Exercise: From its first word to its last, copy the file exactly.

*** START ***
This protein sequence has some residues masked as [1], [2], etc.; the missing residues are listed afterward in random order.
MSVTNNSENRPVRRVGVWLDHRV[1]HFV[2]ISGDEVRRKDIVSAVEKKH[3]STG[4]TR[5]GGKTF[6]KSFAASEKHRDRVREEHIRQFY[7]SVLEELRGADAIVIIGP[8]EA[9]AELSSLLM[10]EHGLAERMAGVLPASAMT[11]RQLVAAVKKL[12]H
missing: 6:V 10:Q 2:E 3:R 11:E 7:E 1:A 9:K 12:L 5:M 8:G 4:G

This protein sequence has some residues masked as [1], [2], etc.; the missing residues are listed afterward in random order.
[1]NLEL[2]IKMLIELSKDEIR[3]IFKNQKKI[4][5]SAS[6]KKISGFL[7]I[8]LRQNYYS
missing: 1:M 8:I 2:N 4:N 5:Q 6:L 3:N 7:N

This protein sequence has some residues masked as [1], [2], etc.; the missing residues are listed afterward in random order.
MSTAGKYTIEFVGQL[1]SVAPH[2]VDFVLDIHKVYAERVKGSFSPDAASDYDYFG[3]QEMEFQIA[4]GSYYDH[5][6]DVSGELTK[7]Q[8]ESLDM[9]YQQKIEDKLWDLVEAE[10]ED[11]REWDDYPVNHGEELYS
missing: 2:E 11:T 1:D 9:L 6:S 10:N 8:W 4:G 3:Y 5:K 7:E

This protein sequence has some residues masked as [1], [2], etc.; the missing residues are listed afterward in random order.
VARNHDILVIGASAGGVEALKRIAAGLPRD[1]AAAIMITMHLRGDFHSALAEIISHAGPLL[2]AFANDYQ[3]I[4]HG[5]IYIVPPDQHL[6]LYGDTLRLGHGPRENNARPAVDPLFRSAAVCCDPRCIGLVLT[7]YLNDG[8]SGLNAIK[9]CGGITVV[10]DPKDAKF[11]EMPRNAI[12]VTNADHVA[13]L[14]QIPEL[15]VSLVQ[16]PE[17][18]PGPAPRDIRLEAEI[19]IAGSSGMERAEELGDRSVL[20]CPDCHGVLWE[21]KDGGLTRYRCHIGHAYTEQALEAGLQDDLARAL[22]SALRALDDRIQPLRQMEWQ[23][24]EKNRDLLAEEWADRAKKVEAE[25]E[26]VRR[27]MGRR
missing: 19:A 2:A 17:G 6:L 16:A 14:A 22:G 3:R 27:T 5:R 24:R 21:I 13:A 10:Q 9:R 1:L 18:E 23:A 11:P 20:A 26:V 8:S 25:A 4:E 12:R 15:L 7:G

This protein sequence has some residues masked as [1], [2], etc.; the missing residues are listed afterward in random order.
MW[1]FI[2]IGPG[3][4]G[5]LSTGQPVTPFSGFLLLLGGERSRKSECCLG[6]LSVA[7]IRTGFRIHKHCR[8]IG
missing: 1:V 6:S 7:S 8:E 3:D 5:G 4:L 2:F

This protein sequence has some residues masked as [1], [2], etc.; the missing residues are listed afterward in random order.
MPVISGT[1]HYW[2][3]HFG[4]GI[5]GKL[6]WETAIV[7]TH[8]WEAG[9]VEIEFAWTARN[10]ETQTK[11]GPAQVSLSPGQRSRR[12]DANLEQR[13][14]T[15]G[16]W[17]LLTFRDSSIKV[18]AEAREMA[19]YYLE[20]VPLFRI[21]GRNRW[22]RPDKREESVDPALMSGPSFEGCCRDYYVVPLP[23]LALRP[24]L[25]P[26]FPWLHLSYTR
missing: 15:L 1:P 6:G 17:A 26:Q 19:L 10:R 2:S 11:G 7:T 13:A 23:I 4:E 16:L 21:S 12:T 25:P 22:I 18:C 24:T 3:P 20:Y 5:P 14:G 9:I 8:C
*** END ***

This protein sequence has some residues masked as [1], [2], etc.; the missing residues are listed afterward in random order.
MSVTNNSENRPVRRVGVWLDHRV[1]HFV[2]ISGDEVRRKDIVSAVEKKH[3]STG[4]TR[5]GGKTF[6]KSFAASEKHRDRVREEHIRQFY[7]SVLEELRGADAIVIIGP[8]EA[9]AELSSLLM[10]EHGLAERMAGVLPASAMT[11]RQLVAAVKKL[12]H
missing: 6:V 10:Q 2:E 3:R 11:E 7:E 1:A 9:K 12:L 5:M 8:G 4:G

This protein sequence has some residues masked as [1], [2], etc.; the missing residues are listed afterward in random order.
[1]NLEL[2]IKMLIELSKDEIR[3]IFKNQKKI[4][5]SAS[6]KKISGFL[7]I[8]LRQNYYS
missing: 1:M 8:I 2:N 4:N 5:Q 6:L 3:N 7:N

This protein sequence has some residues masked as [1], [2], etc.; the missing residues are listed afterward in random order.
MSTAGKYTIEFVGQL[1]SVAPH[2]VDFVLDIHKVYAERVKGSFSPDAASDYDYFG[3]QEMEFQIA[4]GSYYDH[5][6]DVSGELTK[7]Q[8]ESLDM[9]YQQKIEDKLWDLVEAE[10]ED[11]REWDDYPVNHGEELYS
missing: 2:E 11:T 1:D 9:L 6:S 10:N 8:W 4:G 3:Y 5:K 7:E

This protein sequence has some residues masked as [1], [2], etc.; the missing residues are listed afterward in random order.
VARNHDILVIGASAGGVEALKRIAAGLPRD[1]AAAIMITMHLRGDFHSALAEIISHAGPLL[2]AFANDYQ[3]I[4]HG[5]IYIVPPDQHL[6]LYGDTLRLGHGPRENNARPAVDPLFRSAAVCCDPRCIGLVLT[7]YLNDG[8]SGLNAIK[9]CGGITVV[10]DPKDAKF[11]EMPRNAI[12]VTNADHVA[13]L[14]QIPEL[15]VSLVQ[16]PE[17][18]PGPAPRDIRLEAEI[19]IAGSSGMERAEELGDRSVL[20]CPDCHGVLWE[21]KDGGLTRYRCHIGHAYTEQALEAGLQDDLARAL[22]SALRALDDRIQPLRQMEWQ[23][24]EKNRDLLAEEWADRAKKVEAE[25]E[26]VRR[27]MGRR
missing: 19:A 2:A 17:G 6:L 16:A 14:A 22:G 3:R 27:T 5:R 24:R 21:I 13:A 10:Q 9:R 1:L 18:E 23:A 11:P 20:A 26:V 8:S 25:A 4:E 12:R 15:L 7:G

This protein sequence has some residues masked as [1], [2], etc.; the missing residues are listed afterward in random order.
MW[1]FI[2]IGPG[3][4]G[5]LSTGQPVTPFSGFLLLLGGERSRKSECCLG[6]LSVA[7]IRTGFRIHKHCR[8]IG
missing: 1:V 6:S 7:S 8:E 3:D 5:G 4:L 2:F

This protein sequence has some residues masked as [1], [2], etc.; the missing residues are listed afterward in random order.
MPVISGT[1]HYW[2][3]HFG[4]GI[5]GKL[6]WETAIV[7]TH[8]WEAG[9]VEIEFAWTARN[10]ETQTK[11]GPAQVSLSPGQRSRR[12]DANLEQR[13][14]T[15]G[16]W[17]LLTFRDSSIKV[18]AEAREMA[19]YYLE[20]VPLFRI[21]GRNRW[22]RPDKREESVDPALMSGPSFEGCCRDYYVVPLP[23]LALRP[24]L[25]P[26]FPWLHLSYTR
missing: 15:L 1:P 6:G 17:A 26:Q 19:L 10:R 2:S 11:G 7:T 13:A 23:I 4:E 16:L 21:S 12:T 25:P 22:I 18:C 24:T 3:P 20:Y 5:P 14:G 9:I 8:C